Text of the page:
SAN FRANCISCO - One of the biggest questions surrounding Jaycee Dugard's kidnapping is how her alleged captor managed to keep her hidden from authorities for 18 years even as he was being monitored by parole officers because of a previous rape conviction.
Yesterday, the California inspector general planned to release the results of a two-month inquiry into the handling of Phillip Garrido's case.
The office has said its report would include findings from the probe and recommendations for improving parolee supervision.
Garrido, 58, was under federal parole supervision and required to register as a sex offender when he and his wife, Nancy, "snatched" Dugard outside her South Lake Tahoe home in 1991.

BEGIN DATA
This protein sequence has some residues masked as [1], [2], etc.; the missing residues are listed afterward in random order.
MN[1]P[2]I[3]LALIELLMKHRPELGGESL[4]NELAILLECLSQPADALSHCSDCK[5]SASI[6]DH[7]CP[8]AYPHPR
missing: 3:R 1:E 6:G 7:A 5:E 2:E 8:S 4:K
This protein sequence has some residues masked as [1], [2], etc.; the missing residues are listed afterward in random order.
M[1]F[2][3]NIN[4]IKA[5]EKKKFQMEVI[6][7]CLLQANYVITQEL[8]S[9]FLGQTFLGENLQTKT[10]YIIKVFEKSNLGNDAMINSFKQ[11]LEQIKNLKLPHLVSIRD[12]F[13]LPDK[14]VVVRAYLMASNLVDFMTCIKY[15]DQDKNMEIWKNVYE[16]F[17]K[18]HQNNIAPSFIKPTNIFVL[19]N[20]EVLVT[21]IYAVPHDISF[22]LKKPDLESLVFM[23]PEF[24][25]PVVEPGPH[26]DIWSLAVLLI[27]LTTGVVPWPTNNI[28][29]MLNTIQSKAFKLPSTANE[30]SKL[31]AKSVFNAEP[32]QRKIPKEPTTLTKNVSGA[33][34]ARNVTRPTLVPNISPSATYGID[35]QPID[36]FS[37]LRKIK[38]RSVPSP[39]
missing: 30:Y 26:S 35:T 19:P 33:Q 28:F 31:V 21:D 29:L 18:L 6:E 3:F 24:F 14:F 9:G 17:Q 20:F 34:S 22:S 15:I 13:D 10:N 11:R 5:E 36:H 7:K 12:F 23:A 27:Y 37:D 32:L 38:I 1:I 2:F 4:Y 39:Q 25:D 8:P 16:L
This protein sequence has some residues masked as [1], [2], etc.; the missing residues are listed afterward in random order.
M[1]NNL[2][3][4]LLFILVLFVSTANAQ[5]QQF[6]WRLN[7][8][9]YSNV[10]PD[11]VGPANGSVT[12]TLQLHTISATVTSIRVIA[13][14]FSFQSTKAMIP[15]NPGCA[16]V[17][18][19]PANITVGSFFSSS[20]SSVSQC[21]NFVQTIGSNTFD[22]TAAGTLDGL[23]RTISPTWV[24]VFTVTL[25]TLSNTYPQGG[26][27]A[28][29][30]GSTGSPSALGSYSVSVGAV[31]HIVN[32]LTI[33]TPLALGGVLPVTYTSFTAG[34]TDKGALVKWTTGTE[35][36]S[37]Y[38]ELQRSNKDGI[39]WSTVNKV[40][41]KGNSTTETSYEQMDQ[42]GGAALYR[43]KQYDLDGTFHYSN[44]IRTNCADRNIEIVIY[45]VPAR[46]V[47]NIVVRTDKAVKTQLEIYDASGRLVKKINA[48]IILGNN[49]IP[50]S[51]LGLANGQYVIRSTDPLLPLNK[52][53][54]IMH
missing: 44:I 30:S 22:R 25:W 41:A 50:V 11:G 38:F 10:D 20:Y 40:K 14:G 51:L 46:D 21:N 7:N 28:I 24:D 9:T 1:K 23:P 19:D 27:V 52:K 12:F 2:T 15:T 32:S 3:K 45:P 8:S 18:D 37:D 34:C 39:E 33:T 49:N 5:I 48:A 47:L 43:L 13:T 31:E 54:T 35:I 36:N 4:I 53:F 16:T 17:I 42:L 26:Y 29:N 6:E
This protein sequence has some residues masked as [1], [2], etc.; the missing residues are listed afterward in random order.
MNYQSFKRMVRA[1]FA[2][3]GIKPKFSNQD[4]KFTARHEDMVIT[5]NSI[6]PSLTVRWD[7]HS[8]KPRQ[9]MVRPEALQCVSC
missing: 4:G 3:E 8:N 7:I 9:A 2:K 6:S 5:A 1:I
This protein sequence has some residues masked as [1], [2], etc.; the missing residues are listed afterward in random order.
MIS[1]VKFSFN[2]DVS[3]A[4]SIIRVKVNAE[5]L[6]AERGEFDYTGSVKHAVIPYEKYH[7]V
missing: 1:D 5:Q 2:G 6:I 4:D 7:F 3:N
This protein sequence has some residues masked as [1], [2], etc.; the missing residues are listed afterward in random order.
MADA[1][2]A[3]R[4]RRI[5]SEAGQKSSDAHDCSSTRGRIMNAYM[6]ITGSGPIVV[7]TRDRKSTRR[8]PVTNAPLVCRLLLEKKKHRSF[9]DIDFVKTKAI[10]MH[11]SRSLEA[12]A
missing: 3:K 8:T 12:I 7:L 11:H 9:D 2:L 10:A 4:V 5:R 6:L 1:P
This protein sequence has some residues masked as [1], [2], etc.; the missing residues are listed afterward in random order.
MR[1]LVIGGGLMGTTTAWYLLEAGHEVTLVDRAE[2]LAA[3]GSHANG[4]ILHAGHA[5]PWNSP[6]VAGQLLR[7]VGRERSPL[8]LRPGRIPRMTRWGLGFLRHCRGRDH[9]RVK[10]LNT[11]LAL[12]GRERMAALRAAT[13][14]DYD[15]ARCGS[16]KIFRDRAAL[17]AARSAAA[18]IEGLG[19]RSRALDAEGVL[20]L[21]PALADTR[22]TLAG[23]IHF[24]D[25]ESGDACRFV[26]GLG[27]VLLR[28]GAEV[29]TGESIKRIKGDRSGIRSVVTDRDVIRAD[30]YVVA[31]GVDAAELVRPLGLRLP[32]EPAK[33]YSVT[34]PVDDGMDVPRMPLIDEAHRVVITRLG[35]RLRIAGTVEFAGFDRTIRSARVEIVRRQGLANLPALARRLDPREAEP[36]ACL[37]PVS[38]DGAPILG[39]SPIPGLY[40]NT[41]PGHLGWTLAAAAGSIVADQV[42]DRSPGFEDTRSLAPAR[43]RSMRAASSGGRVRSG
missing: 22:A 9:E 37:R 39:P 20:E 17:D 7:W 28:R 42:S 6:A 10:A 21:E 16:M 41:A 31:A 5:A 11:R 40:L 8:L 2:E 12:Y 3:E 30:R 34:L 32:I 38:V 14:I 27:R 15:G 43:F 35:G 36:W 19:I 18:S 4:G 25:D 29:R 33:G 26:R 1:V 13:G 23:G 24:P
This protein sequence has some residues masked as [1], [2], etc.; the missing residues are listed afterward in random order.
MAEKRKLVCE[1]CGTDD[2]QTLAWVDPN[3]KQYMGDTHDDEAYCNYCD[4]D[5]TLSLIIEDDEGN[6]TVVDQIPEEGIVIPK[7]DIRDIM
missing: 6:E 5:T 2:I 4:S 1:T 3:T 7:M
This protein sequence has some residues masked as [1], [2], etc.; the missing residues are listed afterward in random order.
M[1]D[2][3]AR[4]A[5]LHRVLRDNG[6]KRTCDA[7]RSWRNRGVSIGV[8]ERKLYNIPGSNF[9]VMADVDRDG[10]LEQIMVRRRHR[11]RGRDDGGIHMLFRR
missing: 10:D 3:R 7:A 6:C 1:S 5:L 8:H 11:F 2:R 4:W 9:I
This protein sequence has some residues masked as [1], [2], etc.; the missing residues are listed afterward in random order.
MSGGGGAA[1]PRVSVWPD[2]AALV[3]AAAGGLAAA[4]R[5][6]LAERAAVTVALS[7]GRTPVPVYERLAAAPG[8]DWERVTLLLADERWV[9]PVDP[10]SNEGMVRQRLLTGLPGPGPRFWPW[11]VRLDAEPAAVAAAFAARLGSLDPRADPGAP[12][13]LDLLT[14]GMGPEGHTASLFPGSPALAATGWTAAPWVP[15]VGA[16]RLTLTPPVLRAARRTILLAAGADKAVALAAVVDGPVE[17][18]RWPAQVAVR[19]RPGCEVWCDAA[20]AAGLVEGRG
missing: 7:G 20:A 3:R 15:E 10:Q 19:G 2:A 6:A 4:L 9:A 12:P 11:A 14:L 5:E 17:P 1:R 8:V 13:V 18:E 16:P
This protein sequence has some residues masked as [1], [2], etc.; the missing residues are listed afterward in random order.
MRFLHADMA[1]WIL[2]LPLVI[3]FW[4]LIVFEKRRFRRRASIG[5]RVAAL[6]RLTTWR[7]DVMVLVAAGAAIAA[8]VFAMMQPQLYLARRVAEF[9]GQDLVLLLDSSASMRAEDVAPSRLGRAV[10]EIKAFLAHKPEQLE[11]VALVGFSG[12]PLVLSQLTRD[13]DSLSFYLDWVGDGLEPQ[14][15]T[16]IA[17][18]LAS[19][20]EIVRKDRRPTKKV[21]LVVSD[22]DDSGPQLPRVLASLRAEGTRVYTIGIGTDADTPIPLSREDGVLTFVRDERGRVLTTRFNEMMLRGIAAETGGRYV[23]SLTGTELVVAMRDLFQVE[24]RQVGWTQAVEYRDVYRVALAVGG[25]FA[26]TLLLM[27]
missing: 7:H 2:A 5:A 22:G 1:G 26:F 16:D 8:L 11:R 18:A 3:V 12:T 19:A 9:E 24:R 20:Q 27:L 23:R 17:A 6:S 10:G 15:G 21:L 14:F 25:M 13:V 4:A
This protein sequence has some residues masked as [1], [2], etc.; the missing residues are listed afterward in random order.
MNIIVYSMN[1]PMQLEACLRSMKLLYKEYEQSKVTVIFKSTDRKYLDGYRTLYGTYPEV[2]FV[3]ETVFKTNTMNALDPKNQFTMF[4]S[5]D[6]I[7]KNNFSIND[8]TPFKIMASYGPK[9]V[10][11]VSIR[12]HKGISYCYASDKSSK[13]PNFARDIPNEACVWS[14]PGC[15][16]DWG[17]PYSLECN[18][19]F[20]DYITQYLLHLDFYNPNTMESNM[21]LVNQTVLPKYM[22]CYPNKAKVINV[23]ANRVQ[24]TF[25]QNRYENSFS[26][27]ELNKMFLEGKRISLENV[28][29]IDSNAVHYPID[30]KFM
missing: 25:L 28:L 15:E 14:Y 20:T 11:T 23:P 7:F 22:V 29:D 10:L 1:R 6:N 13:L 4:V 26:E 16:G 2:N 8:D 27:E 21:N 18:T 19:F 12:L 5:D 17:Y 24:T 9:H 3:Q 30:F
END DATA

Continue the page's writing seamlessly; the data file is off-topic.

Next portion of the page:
Phillip had been convicted in 1977 for kidnapping and raping a 25-year-old woman. California took over Phillip's supervision in 1999.
As a parolee, Phillip wore a GPS-linked ankle bracelet that tracked his every movement, met with his parole agent several times each month and was subject to routine surprise home visits and random drug and alcohol tests, according to the department of corrections and rehabilitation.
Still, the backyard encampment where Garrido allegedly hid and raped Dugard went unnoticed by authorities. Police say Garrido fathered Dugard's two daughters, now 15 and 11.
The Garridos have pleaded not guilty to 29 counts related to Dugard's abduction, rape and imprisonment. - Sapa-AP